Shohei Otani’s MVP “Voting Pitfalls for Journalists” 43 Years Ago, Simultaneous “Catastrophe” Award | Full Count

Even if you get a lot of first place votes, it doesn’t mean you’ll win the prize.

The AL MVP battle between Angels pitcher Shohei Ohtani and Yankees outfielder Aaron Judge is entering the latter stages of the season because it’s an uphill battle. MLB’s official website featured a rare case in the past where “two players have only won the award” once since 1938, when the current voting method was adopted. Attention is also drawn to the occurrence of a rare event for the first time in 43 years.

The MVP is determined by a vote of the Baseball Writers Association of America (BBWAA). Thirty voters each nominate 10 candidates to create a ranking from 1 to 10. The first player gets 14 points, the second gets 9 points, the third gets 8 points, and so on, and the 10th gets 1 point. The player with the highest point total at the end will be the winner.

Since 1938, MVP voting in both leagues has ended 14 times in 10 points. In the 2001 American League, Ichiro (Mariners) won with 289 points, while runner-up Jason Giambi (Athletics) was just eight spots with 281 points.

In 1979, Willie Stargell (Pirates) and Keith Hernandez (Cardinals) tied with 216 points each. The MLB official recalled, “The context of this year’s MVP voting is always strange.” While the 39-year-old Stargell was “decent” with 32 homers and 82 RBI, Hernandez had the best batting average in the majors with “7.6.” Hernandez seemed to have the advantage in terms of results.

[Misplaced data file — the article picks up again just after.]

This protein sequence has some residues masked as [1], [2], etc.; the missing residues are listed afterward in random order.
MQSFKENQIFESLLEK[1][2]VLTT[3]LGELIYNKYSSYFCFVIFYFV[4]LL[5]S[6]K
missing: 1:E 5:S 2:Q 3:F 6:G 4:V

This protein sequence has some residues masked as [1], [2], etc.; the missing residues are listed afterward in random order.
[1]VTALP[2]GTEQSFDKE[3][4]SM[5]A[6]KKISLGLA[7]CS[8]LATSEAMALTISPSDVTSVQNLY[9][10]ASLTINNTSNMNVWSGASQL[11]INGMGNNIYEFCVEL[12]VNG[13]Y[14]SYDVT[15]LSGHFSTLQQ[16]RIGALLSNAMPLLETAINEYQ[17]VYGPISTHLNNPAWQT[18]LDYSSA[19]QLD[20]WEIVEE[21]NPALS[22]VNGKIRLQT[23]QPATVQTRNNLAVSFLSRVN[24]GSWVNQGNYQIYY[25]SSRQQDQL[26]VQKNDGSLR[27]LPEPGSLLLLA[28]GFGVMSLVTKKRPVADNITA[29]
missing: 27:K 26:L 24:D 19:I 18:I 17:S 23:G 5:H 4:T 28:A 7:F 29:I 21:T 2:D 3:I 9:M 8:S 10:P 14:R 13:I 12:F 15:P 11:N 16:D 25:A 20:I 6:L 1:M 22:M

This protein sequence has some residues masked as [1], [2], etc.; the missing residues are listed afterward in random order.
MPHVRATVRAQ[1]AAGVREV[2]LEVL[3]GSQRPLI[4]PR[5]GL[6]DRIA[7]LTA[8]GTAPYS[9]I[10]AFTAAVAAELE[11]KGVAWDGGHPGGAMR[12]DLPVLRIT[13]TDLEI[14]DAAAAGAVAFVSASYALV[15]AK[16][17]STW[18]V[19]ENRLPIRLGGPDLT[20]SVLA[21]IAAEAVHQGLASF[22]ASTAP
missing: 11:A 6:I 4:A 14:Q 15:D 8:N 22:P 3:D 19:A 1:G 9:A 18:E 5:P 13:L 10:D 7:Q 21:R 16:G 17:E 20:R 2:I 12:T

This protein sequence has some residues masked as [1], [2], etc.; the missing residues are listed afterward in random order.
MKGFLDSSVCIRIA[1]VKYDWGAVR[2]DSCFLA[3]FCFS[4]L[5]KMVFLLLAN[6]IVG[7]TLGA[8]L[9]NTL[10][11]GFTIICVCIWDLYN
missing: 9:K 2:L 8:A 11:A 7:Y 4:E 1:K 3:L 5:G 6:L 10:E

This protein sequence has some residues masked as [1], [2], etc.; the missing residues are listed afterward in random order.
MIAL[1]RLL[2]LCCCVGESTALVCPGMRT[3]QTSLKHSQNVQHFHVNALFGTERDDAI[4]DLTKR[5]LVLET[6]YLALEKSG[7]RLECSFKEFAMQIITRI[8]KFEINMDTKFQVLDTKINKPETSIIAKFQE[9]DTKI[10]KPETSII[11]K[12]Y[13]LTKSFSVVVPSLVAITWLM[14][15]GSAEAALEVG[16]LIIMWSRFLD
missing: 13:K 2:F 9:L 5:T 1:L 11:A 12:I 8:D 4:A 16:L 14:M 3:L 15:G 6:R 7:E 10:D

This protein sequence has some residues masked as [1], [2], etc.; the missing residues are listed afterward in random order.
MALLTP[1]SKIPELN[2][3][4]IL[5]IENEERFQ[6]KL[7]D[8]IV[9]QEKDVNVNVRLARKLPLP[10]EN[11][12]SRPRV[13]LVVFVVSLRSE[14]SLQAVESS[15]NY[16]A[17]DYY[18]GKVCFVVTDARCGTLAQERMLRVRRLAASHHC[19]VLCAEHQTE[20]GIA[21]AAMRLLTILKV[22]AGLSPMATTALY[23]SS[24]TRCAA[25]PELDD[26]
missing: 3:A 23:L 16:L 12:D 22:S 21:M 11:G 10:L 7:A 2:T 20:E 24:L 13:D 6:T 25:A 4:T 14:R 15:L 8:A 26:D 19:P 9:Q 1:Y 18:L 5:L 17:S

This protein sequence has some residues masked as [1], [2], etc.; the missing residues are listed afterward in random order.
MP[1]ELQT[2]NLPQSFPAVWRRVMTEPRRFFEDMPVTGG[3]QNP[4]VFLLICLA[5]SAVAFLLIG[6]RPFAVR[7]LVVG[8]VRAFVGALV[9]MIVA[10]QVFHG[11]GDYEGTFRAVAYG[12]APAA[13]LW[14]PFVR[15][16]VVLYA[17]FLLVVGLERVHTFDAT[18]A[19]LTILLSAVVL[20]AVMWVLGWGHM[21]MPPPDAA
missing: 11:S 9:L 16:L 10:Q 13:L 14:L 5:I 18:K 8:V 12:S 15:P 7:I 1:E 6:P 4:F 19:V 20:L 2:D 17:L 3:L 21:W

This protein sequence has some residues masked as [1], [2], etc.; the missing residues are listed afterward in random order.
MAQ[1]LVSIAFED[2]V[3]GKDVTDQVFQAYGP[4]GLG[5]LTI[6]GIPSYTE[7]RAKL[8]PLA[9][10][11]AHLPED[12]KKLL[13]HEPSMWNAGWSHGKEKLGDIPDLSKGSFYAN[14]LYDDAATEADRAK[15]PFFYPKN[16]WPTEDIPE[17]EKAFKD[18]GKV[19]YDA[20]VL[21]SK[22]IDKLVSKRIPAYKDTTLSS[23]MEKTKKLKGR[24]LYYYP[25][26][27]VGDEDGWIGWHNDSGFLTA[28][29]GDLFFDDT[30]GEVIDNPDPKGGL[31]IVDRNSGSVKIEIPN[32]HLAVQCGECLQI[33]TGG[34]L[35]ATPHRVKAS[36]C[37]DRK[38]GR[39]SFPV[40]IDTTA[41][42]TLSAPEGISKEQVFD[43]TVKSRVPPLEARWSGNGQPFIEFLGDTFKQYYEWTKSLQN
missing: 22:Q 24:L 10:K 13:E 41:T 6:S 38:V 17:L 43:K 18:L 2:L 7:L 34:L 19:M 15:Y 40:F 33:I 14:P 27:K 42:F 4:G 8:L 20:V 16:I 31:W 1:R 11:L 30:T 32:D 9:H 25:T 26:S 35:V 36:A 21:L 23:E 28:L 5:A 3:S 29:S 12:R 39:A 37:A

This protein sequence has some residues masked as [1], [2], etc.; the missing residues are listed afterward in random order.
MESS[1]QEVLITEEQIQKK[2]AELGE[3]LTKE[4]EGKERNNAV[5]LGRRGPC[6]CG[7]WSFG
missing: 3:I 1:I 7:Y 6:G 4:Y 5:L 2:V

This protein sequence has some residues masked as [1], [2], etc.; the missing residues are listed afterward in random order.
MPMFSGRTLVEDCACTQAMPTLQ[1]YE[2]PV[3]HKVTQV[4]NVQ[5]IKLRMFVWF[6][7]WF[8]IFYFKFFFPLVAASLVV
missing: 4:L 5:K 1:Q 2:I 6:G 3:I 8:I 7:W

When I opened the lid, Stargel won the first vote of 10 people, the most. However, four reporters did not make the top 10, while Hernandez was in the top 10 for every reporter. Stargel, who won big points but lost a lot, and Hernandez, who consistently racked up points. “These multiple factors contributed to the disaster of the only tie in MVP voting history,” MLB said.

The MVP is never determined by the number of votes for first place. Attention will focus on whether or not Otani will win the award for the second year in a row.

(Full-Count Writing)


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